The illustrations though, are something else.  It seems like Chris Riddell’s work is on every second book cover at the moment – deservedly so, because his style is so distinct – but I did feel a bit as though I was reading The Graveyard Book over again once I opened this one.  Odd and Bod are similar in name and looks, and I kept expecting Silas or some gravestones to pop up here or there!

In terms of presentation, this is a high quality offering.  I’ve already mentioned the cutout front cover design, which, apart from being delightfully chunky, makes for a great game of peekaboo for those of you who are into Instagram and the like:

bruce-and-odd

I think I look quite regal there…

The text is set out on plenty of white space and the glossy page finish makes the book feel a bit luxurious.  Every second page (or thereabouts) is adorned with a full-page illustration, like this:

odd-page-spread-1

Every so often we are also treated to a double-page spread illustration like this:

odd-page-spread-2

…so in terms of this being an “illustrated edition”, you are certainly getting plenty of bang for your hard-earned buck.  The large size of the book means that this is a perfect choice for gifting (for when you want to really impress and show a youngster of your acquaintance that books are cool presents after all), or for family read-alouds, where everyone can crowd around and appreciate the illustrations.

I would highly recommend this edition of Odd and the Frost Giants to readers who like having an experience, rather than just scanning words on a page.  The fable-like quality of the story and the calm, stoic nature of Odd are perfectly complimented by the bizarre characters of Bear, Fox and Eagle, who need the help of a human if they are to escape from the pickle in which they find themselves.  Apart from all that though, this is a book that you can absorb in just a few short sittings, so if, like me, you have had this one languishing on your TBR list for a while, bag yourself this gorgeous edition and jump right in.  You won’t be disappointed!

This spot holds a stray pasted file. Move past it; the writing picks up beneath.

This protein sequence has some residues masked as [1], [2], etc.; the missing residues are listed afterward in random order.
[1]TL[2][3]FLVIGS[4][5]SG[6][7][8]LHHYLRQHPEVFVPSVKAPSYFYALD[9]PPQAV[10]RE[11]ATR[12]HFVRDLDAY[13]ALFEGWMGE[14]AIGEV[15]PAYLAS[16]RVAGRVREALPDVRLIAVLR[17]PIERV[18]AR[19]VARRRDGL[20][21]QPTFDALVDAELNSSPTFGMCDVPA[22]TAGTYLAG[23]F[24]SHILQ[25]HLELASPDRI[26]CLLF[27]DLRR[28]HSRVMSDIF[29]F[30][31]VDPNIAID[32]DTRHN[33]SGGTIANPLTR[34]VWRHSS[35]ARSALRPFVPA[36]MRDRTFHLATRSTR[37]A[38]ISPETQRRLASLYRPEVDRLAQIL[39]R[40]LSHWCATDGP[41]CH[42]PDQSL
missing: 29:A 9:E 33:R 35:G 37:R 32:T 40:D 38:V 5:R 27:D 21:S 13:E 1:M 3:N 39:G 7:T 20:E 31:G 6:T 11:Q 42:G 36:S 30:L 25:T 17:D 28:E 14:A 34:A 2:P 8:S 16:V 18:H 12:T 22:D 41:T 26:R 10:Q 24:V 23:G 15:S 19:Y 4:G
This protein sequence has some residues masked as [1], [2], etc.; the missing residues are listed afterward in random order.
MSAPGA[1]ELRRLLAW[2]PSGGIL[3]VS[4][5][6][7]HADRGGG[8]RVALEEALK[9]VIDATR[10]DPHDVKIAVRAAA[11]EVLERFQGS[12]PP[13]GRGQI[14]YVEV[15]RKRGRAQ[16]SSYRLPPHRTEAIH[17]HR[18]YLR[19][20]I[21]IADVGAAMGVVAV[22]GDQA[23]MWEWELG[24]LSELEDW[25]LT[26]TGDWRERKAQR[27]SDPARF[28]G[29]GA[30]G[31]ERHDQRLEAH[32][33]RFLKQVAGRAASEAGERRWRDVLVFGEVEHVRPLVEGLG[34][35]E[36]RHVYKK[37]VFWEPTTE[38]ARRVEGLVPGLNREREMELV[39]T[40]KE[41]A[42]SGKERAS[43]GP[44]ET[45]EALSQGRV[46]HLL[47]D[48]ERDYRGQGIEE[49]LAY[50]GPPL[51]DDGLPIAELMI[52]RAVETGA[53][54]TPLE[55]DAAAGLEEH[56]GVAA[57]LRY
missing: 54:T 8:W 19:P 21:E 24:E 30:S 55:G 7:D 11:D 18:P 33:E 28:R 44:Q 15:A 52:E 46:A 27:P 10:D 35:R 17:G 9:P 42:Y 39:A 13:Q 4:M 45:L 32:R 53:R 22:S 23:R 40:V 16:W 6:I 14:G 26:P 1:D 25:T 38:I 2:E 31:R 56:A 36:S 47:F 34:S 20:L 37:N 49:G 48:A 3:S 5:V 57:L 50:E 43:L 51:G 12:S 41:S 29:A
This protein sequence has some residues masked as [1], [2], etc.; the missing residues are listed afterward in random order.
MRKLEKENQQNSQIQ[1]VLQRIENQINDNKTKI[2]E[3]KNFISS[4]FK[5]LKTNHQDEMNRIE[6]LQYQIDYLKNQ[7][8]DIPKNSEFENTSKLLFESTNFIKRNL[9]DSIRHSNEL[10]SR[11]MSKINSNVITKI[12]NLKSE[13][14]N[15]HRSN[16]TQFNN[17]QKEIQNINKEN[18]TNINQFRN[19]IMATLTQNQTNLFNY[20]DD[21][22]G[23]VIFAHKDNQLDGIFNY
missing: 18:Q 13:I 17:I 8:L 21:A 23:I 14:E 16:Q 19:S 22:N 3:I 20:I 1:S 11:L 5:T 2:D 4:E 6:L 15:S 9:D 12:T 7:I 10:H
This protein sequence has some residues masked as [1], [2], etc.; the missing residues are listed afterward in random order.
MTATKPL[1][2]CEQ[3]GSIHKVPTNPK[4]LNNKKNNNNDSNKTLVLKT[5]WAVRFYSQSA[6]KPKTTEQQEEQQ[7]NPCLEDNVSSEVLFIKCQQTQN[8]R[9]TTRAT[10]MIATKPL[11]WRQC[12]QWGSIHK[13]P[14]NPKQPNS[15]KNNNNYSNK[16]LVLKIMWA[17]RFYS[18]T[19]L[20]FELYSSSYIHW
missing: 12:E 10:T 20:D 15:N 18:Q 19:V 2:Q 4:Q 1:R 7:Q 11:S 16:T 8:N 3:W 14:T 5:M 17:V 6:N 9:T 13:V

Thanks again to Bloomsbury Australia for providing us with a copy of the book.

Until next time,

Bruce

 

 

Reading Challenge Re-booted: Smoke and Mirrors…

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Obstacle number 4 in the What’s In A Name Reading Challenge: Smoke and Mirrors by Neil Gaiman…

Taken from: the Non-Christie Listie

Category: Four – a book with fire or the equivalent in the title

Smoke and Mirrors is a collection of more than 20 of Gaiman’s collected short stories.  I always knew I wanted to include some Neil Gaiman in this challenge, and on opening this one up with great anticipation…..I realised I had already read it. Undaunted however, I decided to dive in again, and as the memories came flooding back with the stories, I recalled what is so great about Neil Gaiman generally, and this book specifically.